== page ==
expenses paid, to the national capital, where they compete head to head against all the other teams that have qualified for the national finals competition. >> at the finals, the teens had to ward off cyber attacks designed by professional engineers. >> and the first-place winner... [ drumroll ] ...is chantilly academy. [ cheers and applause ] >> competitors take home more than awards and scholarship money. they also take home a deeper understanding of the importance of protecting our computer systems. >> everything on the internet -- and we put all of our important stuff on, you know -- files on a computer or something, so it's really important to know how to protect them. >> it's just another way to keep everybody safe. just like police out on the street, how they keep everybody safe, it's the same way through the internet. >> run by the air force association, the competition is sponsored by northrop grumman.
it's a company that specializes in protecting us from cyber attacks. >> and what we look for in future professionals in the cyber-security business is teamwork, collaboration, communication. and when you see these students in action, they're demonstrating all of those skills. >> another goal of the cyber patriot competition is to inspire more teens to become interested in stem -- science, technology, engineering, and math. along with cyber security, these are all considered vital to our nation's future. >> want to be the best you can be? it all starts with being healthy. as you're about to see, it's pretty easy. >> okay, so you brush your teeth morning and night, floss, and go to the dentist. but guess what. that may not be enough. jax hubbard is a nutritionist at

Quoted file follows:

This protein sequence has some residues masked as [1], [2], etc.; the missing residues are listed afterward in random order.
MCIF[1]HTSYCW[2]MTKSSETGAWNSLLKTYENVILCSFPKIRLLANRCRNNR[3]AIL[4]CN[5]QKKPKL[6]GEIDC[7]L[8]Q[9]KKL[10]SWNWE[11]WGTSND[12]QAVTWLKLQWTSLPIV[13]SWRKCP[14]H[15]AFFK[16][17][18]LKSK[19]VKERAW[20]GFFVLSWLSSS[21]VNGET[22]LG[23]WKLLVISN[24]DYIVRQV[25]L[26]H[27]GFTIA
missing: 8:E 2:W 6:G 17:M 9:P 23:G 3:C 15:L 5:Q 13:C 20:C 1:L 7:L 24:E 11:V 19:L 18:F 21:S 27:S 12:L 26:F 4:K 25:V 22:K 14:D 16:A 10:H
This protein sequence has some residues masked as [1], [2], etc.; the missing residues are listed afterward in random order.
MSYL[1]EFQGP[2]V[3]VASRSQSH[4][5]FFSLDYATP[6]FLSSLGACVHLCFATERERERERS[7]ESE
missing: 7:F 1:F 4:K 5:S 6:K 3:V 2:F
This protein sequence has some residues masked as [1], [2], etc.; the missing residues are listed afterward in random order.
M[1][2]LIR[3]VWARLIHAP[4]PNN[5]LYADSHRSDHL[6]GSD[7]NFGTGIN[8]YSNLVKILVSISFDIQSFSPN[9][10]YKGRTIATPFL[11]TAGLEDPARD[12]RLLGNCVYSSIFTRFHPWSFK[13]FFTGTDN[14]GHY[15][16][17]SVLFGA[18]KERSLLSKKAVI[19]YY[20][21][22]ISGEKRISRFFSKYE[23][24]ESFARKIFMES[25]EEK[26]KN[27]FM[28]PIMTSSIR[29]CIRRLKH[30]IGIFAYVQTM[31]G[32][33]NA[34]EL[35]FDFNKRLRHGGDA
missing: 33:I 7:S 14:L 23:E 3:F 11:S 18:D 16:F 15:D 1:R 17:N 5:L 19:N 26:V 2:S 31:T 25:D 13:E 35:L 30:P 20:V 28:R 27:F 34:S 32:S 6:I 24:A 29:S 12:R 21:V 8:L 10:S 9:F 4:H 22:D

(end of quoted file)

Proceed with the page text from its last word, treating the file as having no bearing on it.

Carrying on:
downstate long island college hospital. hi, jax. >> hi, there. >> it's pretty obvious that candy and sugary gum are bad ideas. >> correct. you might be surprised to learn about some other foods that may harm your teeth, as well. for example, raisins. they're full of sugar, and they're very sticky. so the sugar stays on your teeth a long time, which can cause tooth decay. lemons are very acidic, meaning they have a high level of acid. and too much of that can damage your teeth. >> how about drinks? >> what you drink can deposit sugar on your teeth, as well. so you need to avoid soda and other sweetened beverages. instead, drink lots of water. that's great for your teeth and gums. >> you know, it's not easy to brush while at school. >> true. it's best to brush, but if you can't, at least rinse your mouth out with water after you eat. and carry floss, or there are throwaway plastic toothpicks. >> a wise person once said, "be true to your teeth, and they'll never be false to you." thanks, jax. >> my pleasure. >> with health bites, i'm katie.